The hall then exploded upon Bridge to Terabithia author Katherine Paterson’s announcement that John Lewis, Nate Powell, and Andrew Aydin had won the National Book Award in Young People’s Literature for March: Book 3. It is the first graphic novel ever to win a National Book Award; its predecessor, March: Book 2, won the Eisner award, making the trilogy the first to win both awards.

Lewis, tearing up, recounted being turned away from a library as a black child growing up poor in rural Alabama, but encouraged by a teacher. “I had a wonderful teacher in elementary school who told me, ‘Read, my child, read.’ And I tried to read everything.”

Powell, for his part, directed his remarks to President-Elect Trump. “I challenge you to take this trilogy into your tiny hands and to hold it in your tiny heart,” he said. “None of us are alone in this. Not even you.”

Poet Joy Harjo presented the National Book Award in Poetry to Daniel Borzutzky, author of The Performance of Becoming Human, published by tiny indie Brooklyn Arts Press.

“I want to acknowledge those people who labor in the small press world, which is where I very much come from,” Borzutzky said as he accepted his award. “The Performance of Becoming Human comes out of the experience of thinking about many types of abuse…. I would simply conclude by asking that we all do our part to make sure that this country remains safe for undocumented people, immigrants, and speakers of many languages.”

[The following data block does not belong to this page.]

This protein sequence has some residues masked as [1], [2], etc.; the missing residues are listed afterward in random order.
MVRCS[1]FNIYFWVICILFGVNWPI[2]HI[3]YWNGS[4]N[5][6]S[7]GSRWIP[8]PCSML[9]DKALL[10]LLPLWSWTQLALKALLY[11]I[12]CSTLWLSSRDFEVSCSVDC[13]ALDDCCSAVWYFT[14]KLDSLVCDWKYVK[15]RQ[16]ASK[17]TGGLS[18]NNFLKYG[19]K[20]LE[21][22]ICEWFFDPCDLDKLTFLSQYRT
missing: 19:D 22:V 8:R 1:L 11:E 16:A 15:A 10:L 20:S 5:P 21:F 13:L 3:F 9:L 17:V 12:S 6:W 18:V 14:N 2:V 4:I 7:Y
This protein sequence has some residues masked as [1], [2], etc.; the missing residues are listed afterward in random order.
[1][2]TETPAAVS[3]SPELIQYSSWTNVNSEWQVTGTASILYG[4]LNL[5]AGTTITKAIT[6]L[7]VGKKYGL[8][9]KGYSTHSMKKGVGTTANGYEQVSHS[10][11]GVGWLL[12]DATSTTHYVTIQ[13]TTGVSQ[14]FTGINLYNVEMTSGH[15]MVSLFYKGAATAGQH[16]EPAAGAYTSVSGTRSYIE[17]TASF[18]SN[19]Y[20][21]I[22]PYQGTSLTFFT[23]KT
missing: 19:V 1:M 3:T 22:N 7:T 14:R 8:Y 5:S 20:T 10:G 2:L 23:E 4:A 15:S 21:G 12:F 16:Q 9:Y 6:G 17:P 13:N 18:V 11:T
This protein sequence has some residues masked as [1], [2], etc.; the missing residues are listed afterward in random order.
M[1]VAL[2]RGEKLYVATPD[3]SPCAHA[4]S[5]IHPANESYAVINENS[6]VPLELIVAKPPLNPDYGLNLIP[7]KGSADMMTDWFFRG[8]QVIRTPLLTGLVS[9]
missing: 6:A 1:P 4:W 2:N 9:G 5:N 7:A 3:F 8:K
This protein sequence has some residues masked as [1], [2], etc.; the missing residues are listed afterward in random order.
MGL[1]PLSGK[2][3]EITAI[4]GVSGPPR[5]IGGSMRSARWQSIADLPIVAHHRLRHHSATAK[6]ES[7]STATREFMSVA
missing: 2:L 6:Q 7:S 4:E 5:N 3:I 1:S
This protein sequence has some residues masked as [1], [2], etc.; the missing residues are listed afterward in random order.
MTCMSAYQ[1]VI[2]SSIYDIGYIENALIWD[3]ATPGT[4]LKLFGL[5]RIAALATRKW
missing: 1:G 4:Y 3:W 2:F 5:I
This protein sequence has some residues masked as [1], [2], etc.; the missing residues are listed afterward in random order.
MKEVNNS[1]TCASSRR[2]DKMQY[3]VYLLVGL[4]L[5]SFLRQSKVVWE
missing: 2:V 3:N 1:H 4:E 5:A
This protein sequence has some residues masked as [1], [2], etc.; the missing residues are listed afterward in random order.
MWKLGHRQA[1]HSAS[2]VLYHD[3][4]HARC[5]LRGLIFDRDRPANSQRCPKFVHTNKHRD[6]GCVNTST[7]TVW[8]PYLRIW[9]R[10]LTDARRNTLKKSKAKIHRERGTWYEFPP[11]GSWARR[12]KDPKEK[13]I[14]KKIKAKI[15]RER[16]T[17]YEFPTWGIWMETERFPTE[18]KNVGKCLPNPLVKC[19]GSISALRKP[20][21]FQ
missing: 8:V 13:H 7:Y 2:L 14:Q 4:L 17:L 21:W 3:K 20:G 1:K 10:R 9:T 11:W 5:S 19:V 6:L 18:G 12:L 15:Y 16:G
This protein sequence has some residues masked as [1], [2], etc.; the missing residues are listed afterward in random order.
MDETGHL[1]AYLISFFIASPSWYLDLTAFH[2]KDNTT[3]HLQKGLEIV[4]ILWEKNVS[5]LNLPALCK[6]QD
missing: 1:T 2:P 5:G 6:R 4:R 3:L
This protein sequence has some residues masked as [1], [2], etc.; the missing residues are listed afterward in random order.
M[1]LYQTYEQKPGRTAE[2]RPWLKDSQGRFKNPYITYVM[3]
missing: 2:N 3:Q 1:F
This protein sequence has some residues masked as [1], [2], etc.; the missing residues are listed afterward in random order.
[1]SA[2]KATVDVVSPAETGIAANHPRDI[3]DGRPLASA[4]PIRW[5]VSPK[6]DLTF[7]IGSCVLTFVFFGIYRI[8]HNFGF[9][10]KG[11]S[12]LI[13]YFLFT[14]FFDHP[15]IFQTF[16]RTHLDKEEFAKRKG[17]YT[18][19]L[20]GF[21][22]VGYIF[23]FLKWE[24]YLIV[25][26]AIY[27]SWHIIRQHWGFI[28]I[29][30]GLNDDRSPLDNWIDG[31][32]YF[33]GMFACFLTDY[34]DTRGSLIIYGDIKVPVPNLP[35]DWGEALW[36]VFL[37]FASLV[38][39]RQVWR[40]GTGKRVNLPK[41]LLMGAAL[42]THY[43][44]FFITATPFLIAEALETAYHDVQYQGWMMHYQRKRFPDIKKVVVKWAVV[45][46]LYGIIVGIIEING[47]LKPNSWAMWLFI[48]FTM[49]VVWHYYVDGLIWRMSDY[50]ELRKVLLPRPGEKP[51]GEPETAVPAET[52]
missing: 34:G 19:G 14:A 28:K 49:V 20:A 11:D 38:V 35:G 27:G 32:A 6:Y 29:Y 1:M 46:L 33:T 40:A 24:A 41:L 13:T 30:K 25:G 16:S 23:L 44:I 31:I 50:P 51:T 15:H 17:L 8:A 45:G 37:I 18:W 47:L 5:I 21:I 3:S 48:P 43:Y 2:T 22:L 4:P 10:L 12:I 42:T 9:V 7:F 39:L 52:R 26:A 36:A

Masha Gessen introduced the winner of the award for nonfiction, which went to Ibram X. Kendi for Stamped from the Beginning: The Definitive History of Racist Ideas in America.

“I just want to let everyone know that I spent years looking at the absolute worst of America, its horrific history of racism—but in the end, I never lost faith,” Kendi said after thanking his six-month-old daughter, Faith. “I never lost faith that the terror of racism would one day end. For every racist idea, there was an anti-racist idea. For every killer of the mind, there was a lifesaver of the mind. There is a human beauty in the resistance to racism. That is why I have faith.”

"Let me tell you something," Wilmore joked immediately following Kendi's speech: "National Book Foundation is woke."

Finally, James English presented the National Book Award in fiction to Colson Whitehead for his bestselling novel The Underground Railroad.

"Outside is the blasted hellhole wasteland of Trumpland that we're going to inhabit. But who knows what's going to happen a year from now," Whitehead said before offering a little advice: "Be kind to everybody, make art, and fight the power. That seems like a good formula—for me, anyway.... Tell yourself: 'They can't break me, because I'm a bad motherf—er."

In closing, Wilmore joked: "This concludes BET Presents the National Book Awards with special guest Robert Caro." He added: "In the words of Kendrick Lamar, 'We gon' be alright!'"

CORRECTION: An earlier version of this article stated that March: Book 3 won the Eisner Award. March Book 2 won the Eisner Award.